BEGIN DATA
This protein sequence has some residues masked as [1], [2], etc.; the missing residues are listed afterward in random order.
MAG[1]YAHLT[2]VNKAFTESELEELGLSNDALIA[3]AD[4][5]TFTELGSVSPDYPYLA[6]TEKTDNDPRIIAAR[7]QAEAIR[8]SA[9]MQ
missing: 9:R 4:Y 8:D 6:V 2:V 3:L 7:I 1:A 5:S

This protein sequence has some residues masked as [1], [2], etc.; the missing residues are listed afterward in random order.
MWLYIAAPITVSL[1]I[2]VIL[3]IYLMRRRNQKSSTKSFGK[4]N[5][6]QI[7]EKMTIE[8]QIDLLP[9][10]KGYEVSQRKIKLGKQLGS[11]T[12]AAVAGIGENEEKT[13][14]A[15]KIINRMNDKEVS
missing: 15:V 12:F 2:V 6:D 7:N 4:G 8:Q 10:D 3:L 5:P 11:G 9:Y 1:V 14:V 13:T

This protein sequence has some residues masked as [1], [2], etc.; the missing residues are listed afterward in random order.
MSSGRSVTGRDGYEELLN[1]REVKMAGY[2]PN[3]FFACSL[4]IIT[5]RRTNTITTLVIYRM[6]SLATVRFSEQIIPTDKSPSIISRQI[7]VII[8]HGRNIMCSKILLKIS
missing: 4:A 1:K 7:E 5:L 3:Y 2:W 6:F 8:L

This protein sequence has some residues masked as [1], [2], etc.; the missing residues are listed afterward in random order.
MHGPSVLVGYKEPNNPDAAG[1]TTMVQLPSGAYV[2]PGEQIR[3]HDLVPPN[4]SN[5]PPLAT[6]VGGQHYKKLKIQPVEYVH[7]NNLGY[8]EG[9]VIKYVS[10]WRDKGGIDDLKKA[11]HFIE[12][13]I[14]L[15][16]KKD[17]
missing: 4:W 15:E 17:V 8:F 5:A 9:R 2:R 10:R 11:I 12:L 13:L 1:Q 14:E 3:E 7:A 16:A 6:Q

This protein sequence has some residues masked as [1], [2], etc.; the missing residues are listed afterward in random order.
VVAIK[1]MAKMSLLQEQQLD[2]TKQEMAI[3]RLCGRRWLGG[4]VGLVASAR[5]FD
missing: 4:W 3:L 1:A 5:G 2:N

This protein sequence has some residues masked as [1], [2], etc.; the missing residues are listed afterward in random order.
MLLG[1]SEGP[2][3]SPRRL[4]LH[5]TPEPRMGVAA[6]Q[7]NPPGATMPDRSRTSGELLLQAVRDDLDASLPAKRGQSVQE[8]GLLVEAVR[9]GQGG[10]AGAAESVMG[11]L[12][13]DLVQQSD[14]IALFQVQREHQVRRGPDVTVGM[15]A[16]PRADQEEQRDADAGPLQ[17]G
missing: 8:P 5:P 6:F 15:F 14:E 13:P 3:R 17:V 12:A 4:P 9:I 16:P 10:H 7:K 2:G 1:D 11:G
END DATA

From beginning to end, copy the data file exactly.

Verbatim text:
This protein sequence has some residues masked as [1], [2], etc.; the missing residues are listed afterward in random order.
MAG[1]YAHLT[2]VNKAFTESELEELGLSNDALIA[3]AD[4][5]TFTELGSVSPDYPYLA[6]TEKTDNDPRIIAAR[7]QAEAIR[8]SA[9]MQ
missing: 9:R 4:Y 8:D 6:V 2:V 3:L 7:I 1:A 5:S

This protein sequence has some residues masked as [1], [2], etc.; the missing residues are listed afterward in random order.
MWLYIAAPITVSL[1]I[2]VIL[3]IYLMRRRNQKSSTKSFGK[4]N[5][6]QI[7]EKMTIE[8]QIDLLP[9][10]KGYEVSQRKIKLGKQLGS[11]T[12]AAVAGIGENEEKT[13][14]A[15]KIINRMNDKEVS
missing: 15:V 12:F 2:V 6:D 7:N 4:G 8:Q 10:D 3:L 5:P 11:G 9:Y 1:V 14:V 13:T

This protein sequence has some residues masked as [1], [2], etc.; the missing residues are listed afterward in random order.
MSSGRSVTGRDGYEELLN[1]REVKMAGY[2]PN[3]FFACSL[4]IIT[5]RRTNTITTLVIYRM[6]SLATVRFSEQIIPTDKSPSIISRQI[7]VII[8]HGRNIMCSKILLKIS
missing: 4:A 1:K 7:E 5:L 3:Y 2:W 6:F 8:L

This protein sequence has some residues masked as [1], [2], etc.; the missing residues are listed afterward in random order.
MHGPSVLVGYKEPNNPDAAG[1]TTMVQLPSGAYV[2]PGEQIR[3]HDLVPPN[4]SN[5]PPLAT[6]VGGQHYKKLKIQPVEYVH[7]NNLGY[8]EG[9]VIKYVS[10]WRDKGGIDDLKKA[11]HFIE[12][13]I[14]L[15][16]KKD[17]
missing: 4:W 15:E 17:V 8:F 5:A 9:R 2:R 10:R 11:I 12:L 13:L 1:Q 14:E 3:E 7:A 16:A 6:Q

This protein sequence has some residues masked as [1], [2], etc.; the missing residues are listed afterward in random order.
VVAIK[1]MAKMSLLQEQQLD[2]TKQEMAI[3]RLCGRRWLGG[4]VGLVASAR[5]FD
missing: 4:W 3:L 1:A 5:G 2:N

This protein sequence has some residues masked as [1], [2], etc.; the missing residues are listed afterward in random order.
MLLG[1]SEGP[2][3]SPRRL[4]LH[5]TPEPRMGVAA[6]Q[7]NPPGATMPDRSRTSGELLLQAVRDDLDASLPAKRGQSVQE[8]GLLVEAVR[9]GQGG[10]AGAAESVMG[11]L[12][13]DLVQQSD[14]IALFQVQREHQVRRGPDVTVGM[15]A[16]PRADQEEQRDADAGPLQ[17]G
missing: 8:P 5:P 6:F 15:F 14:E 13:P 3:R 17:V 12:A 4:P 9:I 16:P 10:H 7:K 2:G 1:D 11:G